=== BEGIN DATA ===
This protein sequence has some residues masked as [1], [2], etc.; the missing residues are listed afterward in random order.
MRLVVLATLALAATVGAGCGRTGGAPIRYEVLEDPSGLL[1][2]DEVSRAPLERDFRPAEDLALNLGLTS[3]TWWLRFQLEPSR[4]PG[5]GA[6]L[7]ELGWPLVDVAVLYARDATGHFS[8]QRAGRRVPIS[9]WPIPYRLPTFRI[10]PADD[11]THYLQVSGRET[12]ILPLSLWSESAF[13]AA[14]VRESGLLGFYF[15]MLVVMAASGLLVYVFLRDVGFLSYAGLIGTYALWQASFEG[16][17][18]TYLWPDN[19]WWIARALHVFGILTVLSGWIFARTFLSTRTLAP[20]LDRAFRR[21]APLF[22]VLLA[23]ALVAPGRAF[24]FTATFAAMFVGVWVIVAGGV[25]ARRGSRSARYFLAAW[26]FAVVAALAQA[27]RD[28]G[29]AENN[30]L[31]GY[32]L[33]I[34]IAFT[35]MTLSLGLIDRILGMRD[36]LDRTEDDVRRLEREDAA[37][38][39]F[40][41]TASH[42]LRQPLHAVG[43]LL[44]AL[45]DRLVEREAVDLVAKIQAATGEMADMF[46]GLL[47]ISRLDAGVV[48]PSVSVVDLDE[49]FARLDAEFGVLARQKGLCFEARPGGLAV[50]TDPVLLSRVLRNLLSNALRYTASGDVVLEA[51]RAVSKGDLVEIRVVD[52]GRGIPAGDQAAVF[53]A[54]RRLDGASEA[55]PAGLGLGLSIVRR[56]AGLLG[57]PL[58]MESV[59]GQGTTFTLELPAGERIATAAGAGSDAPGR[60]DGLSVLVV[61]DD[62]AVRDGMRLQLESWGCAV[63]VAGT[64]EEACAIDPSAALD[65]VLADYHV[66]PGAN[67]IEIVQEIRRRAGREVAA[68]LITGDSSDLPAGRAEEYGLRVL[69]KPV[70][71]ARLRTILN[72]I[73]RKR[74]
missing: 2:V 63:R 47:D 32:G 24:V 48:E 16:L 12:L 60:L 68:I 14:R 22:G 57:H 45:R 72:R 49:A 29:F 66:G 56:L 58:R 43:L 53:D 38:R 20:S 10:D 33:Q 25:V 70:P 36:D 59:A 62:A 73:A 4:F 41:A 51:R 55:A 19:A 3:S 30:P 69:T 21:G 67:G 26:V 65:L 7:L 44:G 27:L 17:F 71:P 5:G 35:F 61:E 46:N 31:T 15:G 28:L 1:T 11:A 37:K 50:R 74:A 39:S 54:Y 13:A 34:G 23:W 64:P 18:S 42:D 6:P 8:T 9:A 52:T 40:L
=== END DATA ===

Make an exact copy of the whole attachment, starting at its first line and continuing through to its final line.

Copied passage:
This protein sequence has some residues masked as [1], [2], etc.; the missing residues are listed afterward in random order.
MRLVVLATLALAATVGAGCGRTGGAPIRYEVLEDPSGLL[1][2]DEVSRAPLERDFRPAEDLALNLGLTS[3]TWWLRFQLEPSR[4]PG[5]GA[6]L[7]ELGWPLVDVAVLYARDATGHFS[8]QRAGRRVPIS[9]WPIPYRLPTFRI[10]PADD[11]THYLQVSGRET[12]ILPLSLWSESAF[13]AA[14]VRESGLLGFYF[15]MLVVMAASGLLVYVFLRDVGFLSYAGLIGTYALWQASFEG[16][17][18]TYLWPDN[19]WWIARALHVFGILTVLSGWIFARTFLSTRTLAP[20]LDRAFRR[21]APLF[22]VLLA[23]ALVAPGRAF[24]FTATFAAMFVGVWVIVAGGV[25]ARRGSRSARYFLAAW[26]FAVVAALAQA[27]RD[28]G[29]AENN[30]L[31]GY[32]L[33]I[34]IAFT[35]MTLSLGLIDRILGMRD[36]LDRTEDDVRRLEREDAA[37][38][39]F[40][41]TASH[42]LRQPLHAVG[43]LL[44]AL[45]DRLVEREAVDLVAKIQAATGEMADMF[46]GLL[47]ISRLDAGVV[48]PSVSVVDLDE[49]FARLDAEFGVLARQKGLCFEARPGGLAV[50]TDPVLLSRVLRNLLSNALRYTASGDVVLEA[51]RAVSKGDLVEIRVVD[52]GRGIPAGDQAAVF[53]A[54]RRLDGASEA[55]PAGLGLGLSIVRR[56]AGLLG[57]PL[58]MESV[59]GQGTTFTLELPAGERIATAAGAGSDAPGR[60]DGLSVLVV[61]DD[62]AVRDGMRLQLESWGCAV[63]VAGT[64]EEACAIDPSAALD[65]VLADYHV[66]PGAN[67]IEIVQEIRRRAGREVAA[68]LITGDSSDLPAGRAEEYGLRVL[69]KPV[70][71]ARLRTILN[72]I[73]RKR[74]
missing: 2:V 63:R 47:D 32:G 24:V 48:E 16:L 12:L 60:L 68:I 14:R 22:G 57:H 45:R 72:R 49:A 29:F 66:G 56:L 58:R 43:L 53:D 38:R 20:S 10:D 33:Q 25:V 70:P 36:D 59:A 62:A 73:A 4:F 41:A 51:R 55:A 19:A 3:S 30:P 69:T 21:G 67:G 26:V 65:L 7:L 44:G 27:L 17:F 71:P 5:G 35:F 61:E 46:N 31:T 15:G 28:L 1:T 11:A 37:K 50:R 74:A 39:S 54:Y 13:A 34:G 23:W 64:P 18:S 42:D 6:P 8:T 9:A 52:T 40:L